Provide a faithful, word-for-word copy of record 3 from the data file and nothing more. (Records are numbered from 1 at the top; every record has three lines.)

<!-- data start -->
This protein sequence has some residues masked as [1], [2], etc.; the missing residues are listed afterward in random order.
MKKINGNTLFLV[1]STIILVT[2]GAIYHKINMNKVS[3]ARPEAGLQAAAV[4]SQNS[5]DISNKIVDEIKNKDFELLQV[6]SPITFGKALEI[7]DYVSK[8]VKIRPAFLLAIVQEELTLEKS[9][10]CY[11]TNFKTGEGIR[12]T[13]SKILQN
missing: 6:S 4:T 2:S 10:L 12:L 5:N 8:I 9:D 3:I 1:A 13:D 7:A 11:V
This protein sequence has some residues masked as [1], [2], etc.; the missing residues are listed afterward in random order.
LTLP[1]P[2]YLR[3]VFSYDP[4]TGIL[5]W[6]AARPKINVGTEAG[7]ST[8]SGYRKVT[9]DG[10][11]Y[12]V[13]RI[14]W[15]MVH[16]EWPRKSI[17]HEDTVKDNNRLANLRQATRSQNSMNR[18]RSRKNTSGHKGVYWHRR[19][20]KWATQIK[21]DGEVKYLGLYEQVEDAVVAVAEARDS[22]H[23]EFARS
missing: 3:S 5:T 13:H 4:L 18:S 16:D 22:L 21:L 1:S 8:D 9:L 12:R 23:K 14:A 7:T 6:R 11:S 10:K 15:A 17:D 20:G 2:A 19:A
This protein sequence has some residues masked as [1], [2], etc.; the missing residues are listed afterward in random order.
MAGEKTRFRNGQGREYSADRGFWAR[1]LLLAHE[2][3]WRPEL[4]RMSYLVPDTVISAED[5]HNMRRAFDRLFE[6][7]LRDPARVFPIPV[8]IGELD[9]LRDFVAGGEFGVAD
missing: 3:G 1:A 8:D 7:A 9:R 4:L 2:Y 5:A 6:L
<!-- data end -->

This protein sequence has some residues masked as [1], [2], etc.; the missing residues are listed afterward in random order.
MAGEKTRFRNGQGREYSADRGFWAR[1]LLLAHE[2][3]WRPEL[4]RMSYLVPDTVISAED[5]HNMRRAFDRLFE[6][7]LRDPARVFPIPV[8]IGELD[9]LRDFVAGGEFGVAD
missing: 3:G 1:A 8:D 7:A 9:R 4:L 2:Y 5:A 6:L